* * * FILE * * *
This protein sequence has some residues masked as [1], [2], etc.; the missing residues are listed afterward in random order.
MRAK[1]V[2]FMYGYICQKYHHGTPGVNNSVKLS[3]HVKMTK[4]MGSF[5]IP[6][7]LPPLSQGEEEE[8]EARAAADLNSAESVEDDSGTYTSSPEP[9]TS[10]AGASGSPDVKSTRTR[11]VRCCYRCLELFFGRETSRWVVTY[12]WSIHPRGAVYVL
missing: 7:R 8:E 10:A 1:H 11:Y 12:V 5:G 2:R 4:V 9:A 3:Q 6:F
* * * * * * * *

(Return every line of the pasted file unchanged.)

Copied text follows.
This protein sequence has some residues masked as [1], [2], etc.; the missing residues are listed afterward in random order.
MRAK[1]V[2]FMYGYICQKYHHGTPGVNNSVKLS[3]HVKMTK[4]MGSF[5]IP[6][7]LPPLSQGEEEE[8]EARAAADLNSAESVEDDSGTYTSSPEP[9]TS[10]AGASGSPDVKSTRTR[11]VRCCYRCLELFFGRETSRWVVTY[12]WSIHPRGAVYVL
missing: 7:R 8:E 10:A 1:H 11:Y 12:V 5:G 2:R 4:V 9:A 3:Q 6:F